It’s the Policy, Stupid

IT’S THE POLICY, STUPID….Ruth Marcus on the Bush health plan:

If George W. Bush proposes something, it must be bad. Such is the knee-jerk state of partisan suspiciousness that when the president actually endorses a tax increase — a tax increase that would primarily hit the well-off, no less — Democrats still howl.

….Listening to Democratic reaction to Bush’s new health insurance proposal, you get the sense that if Bush picked a plank right out of the Democratic platform — if he introduced Hillarycare itself — and stuck it in his State of the Union address, Democrats would churn out press releases denouncing it.

Now, Marcus concedes that Bush has no one but himself to blame for this state of affairs. But at the same time, she also seems flatly unwilling to believe that opposition to Bush’s plan might actually be based not on liberal temper tantrums but on the fact that it’s a bad plan.

Which it is. It’s true that if you look at Bush’s proposal solely though the prism of tax policy, it seems fairly progressive: increased taxes on well-off people who have gold-plated health insurance combined with tax breaks for middle-income folks with private insurance. And Republicans have trained us so thoroughly to view everything as part of their long-running war on taxes that this is apparently the only way pundits are now able to see things.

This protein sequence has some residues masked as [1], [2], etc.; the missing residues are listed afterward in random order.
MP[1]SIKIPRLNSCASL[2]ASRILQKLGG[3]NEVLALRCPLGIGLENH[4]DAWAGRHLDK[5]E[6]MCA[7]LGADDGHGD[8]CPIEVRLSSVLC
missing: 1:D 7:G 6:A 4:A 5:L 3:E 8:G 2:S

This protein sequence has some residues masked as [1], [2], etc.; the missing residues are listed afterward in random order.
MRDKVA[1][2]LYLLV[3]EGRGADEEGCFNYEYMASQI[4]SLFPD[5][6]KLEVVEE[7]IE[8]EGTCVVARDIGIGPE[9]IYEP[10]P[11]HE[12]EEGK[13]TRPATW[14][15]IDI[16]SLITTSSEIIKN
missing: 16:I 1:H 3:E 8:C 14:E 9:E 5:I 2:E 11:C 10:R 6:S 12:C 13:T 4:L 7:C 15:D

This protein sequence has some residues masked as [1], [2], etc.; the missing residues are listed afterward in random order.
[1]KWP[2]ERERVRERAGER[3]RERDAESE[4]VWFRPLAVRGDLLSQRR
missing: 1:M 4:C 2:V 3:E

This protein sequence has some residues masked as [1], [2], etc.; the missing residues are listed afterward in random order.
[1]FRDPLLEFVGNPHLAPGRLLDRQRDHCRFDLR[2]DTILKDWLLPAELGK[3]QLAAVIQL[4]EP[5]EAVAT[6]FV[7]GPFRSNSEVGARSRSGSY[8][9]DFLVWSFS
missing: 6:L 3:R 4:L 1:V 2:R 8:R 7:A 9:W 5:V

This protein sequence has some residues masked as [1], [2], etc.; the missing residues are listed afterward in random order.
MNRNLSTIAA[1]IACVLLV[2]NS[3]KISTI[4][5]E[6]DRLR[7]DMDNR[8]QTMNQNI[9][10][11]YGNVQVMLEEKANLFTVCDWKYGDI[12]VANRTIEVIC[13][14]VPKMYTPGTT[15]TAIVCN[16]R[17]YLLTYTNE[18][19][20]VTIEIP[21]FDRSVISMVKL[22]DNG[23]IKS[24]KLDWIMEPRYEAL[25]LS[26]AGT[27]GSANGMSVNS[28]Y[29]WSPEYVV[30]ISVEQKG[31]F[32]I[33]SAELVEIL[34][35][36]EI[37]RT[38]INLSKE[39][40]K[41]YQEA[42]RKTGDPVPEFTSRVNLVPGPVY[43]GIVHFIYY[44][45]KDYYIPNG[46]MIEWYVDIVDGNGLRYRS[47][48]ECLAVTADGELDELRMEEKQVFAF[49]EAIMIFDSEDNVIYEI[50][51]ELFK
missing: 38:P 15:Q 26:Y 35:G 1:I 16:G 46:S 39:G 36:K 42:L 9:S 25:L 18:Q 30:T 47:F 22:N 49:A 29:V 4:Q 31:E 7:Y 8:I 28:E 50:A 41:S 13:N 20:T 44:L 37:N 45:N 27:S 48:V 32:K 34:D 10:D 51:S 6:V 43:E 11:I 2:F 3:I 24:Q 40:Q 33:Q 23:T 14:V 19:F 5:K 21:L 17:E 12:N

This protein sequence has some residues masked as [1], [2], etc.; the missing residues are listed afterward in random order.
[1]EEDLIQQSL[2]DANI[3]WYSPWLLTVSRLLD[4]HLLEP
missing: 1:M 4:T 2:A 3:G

That’s a mistake. This is a healthcare plan, after all, and it should be looked at through the prism of health policy. And from that perspective it’s a lousy plan. As Marcus herself points out, it increases the risk that “the already-teetering employer-based system will collapse as healthy individuals use their tax deduction to buy cheaper, private insurance, leaving employers with the older and the sicker.”

But here’s the thing: as far as movement conservatives are concerned, that’s a feature, not a bug. It’s a feature of the “ownership society.” It was a feature of last year’s HSA expansion. It’s been a feature of every healthcare proposal Bush has ever offered. He wants to push the country toward “consumer directed healthcare,” a euphemism for gutting the current insurance system, in which third parties pay for most medical costs, and replacing it with a system in which consumers pay directly for healthcare and insurance only kicks in if you suffer some kind of major disaster.

If you think this is a good idea, Bush’s plan is a good first step toward getting there, and using it as the starting point for a compromise is a fine idea. But most liberals don’t think it’s a good idea or even a good direction. We want to expand routine health coverage, not shrink it. And that’s why we oppose Bush’s proposal: because we think it’s bad policy with bad consequences. Believe it or not, that’s still what motivates some of us.

UPDATE: Max Sawicky agrees but offers a small correction:

Kevin misfocuses a tad by putting the choice as between third-party payment and consumer purchase. The real distinction is group versus individual. The Bushists want to destroy group coverage in both the employer-provided sector and the public sector.

I think it’s both things, actually, but this is a worthwhile distinction to understand regardless, especially since the whole conservative campaign to find ways to destroy group insurance pools is subtle and not much understood. More at the link.